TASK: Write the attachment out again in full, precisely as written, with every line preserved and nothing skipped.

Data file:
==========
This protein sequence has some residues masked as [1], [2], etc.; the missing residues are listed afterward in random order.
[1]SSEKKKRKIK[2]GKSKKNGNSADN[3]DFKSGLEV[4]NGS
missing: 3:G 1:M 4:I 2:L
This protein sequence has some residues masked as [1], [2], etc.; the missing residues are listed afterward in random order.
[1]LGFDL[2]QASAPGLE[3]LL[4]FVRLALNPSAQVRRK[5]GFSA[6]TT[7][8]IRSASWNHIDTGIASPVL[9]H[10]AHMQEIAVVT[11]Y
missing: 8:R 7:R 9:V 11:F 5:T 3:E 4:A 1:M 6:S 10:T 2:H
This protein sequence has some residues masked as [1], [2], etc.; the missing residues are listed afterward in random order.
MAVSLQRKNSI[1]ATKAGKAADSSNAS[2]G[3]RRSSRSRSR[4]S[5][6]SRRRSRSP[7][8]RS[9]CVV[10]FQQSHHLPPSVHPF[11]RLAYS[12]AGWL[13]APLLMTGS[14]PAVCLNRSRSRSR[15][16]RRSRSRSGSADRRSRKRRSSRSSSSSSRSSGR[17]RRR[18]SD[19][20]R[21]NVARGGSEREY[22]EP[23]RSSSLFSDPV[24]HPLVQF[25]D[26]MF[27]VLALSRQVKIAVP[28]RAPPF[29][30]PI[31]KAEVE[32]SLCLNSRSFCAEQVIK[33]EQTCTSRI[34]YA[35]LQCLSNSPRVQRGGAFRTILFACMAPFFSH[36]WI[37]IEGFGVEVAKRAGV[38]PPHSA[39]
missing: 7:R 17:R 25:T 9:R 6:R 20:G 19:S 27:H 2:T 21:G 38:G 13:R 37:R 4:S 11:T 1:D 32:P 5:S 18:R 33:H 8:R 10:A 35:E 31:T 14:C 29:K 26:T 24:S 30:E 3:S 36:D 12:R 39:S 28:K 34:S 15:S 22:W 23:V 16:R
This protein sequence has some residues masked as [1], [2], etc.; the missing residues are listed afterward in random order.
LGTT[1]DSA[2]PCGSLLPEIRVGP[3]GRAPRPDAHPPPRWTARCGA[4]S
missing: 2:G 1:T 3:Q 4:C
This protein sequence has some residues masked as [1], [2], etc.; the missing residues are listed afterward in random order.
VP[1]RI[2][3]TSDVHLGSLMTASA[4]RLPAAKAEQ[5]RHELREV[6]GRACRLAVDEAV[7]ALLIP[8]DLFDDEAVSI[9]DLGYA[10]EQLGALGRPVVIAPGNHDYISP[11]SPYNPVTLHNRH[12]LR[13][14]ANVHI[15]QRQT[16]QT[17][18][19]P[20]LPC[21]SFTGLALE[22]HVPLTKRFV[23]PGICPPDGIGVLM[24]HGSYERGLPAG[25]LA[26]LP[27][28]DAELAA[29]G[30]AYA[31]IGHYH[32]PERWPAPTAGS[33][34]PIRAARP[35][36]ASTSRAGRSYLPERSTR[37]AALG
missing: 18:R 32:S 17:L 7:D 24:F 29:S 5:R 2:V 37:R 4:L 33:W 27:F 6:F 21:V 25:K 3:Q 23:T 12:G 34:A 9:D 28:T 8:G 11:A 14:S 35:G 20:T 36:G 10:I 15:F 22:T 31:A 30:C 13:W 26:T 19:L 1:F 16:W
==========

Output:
This protein sequence has some residues masked as [1], [2], etc.; the missing residues are listed afterward in random order.
[1]SSEKKKRKIK[2]GKSKKNGNSADN[3]DFKSGLEV[4]NGS
missing: 3:G 1:M 4:I 2:L
This protein sequence has some residues masked as [1], [2], etc.; the missing residues are listed afterward in random order.
[1]LGFDL[2]QASAPGLE[3]LL[4]FVRLALNPSAQVRRK[5]GFSA[6]TT[7][8]IRSASWNHIDTGIASPVL[9]H[10]AHMQEIAVVT[11]Y
missing: 8:R 7:R 9:V 11:F 5:T 3:E 4:A 1:M 6:S 10:T 2:H
This protein sequence has some residues masked as [1], [2], etc.; the missing residues are listed afterward in random order.
MAVSLQRKNSI[1]ATKAGKAADSSNAS[2]G[3]RRSSRSRSR[4]S[5][6]SRRRSRSP[7][8]RS[9]CVV[10]FQQSHHLPPSVHPF[11]RLAYS[12]AGWL[13]APLLMTGS[14]PAVCLNRSRSRSR[15][16]RRSRSRSGSADRRSRKRRSSRSSSSSSRSSGR[17]RRR[18]SD[19][20]R[21]NVARGGSEREY[22]EP[23]RSSSLFSDPV[24]HPLVQF[25]D[26]MF[27]VLALSRQVKIAVP[28]RAPPF[29][30]PI[31]KAEVE[32]SLCLNSRSFCAEQVIK[33]EQTCTSRI[34]YA[35]LQCLSNSPRVQRGGAFRTILFACMAPFFSH[36]WI[37]IEGFGVEVAKRAGV[38]PPHSA[39]
missing: 7:R 17:R 25:T 9:R 6:R 20:G 19:S 27:H 2:T 21:G 38:G 13:R 37:R 4:S 11:T 1:D 32:P 5:S 18:R 33:H 8:R 10:A 35:E 31:T 14:C 29:K 26:T 24:S 30:E 3:S 36:D 12:R 39:S 28:K 34:S 15:S 22:W 23:V 16:R
This protein sequence has some residues masked as [1], [2], etc.; the missing residues are listed afterward in random order.
LGTT[1]DSA[2]PCGSLLPEIRVGP[3]GRAPRPDAHPPPRWTARCGA[4]S
missing: 2:G 1:T 3:Q 4:C
This protein sequence has some residues masked as [1], [2], etc.; the missing residues are listed afterward in random order.
VP[1]RI[2][3]TSDVHLGSLMTASA[4]RLPAAKAEQ[5]RHELREV[6]GRACRLAVDEAV[7]ALLIP[8]DLFDDEAVSI[9]DLGYA[10]EQLGALGRPVVIAPGNHDYISP[11]SPYNPVTLHNRH[12]LR[13][14]ANVHI[15]QRQT[16]QT[17][18][19]P[20]LPC[21]SFTGLALE[22]HVPLTKRFV[23]PGICPPDGIGVLM[24]HGSYERGLPAG[25]LA[26]LP[27][28]DAELAA[29]G[30]AYA[31]IGHYH[32]PERWPAPTAGS[33][34]PIRAARP[35][36]ASTSRAGRSYLPERSTR[37]AALG
missing: 18:R 32:S 17:L 7:D 24:F 29:S 5:R 2:V 37:R 4:L 33:W 27:F 6:F 21:V 25:K 3:Q 23:T 12:G 34:A 9:D 28:T 8:G 11:A 14:S 35:G 20:T 36:G 10:I 15:F 22:T 31:A 30:C 13:W 26:T 19:L 1:F 16:W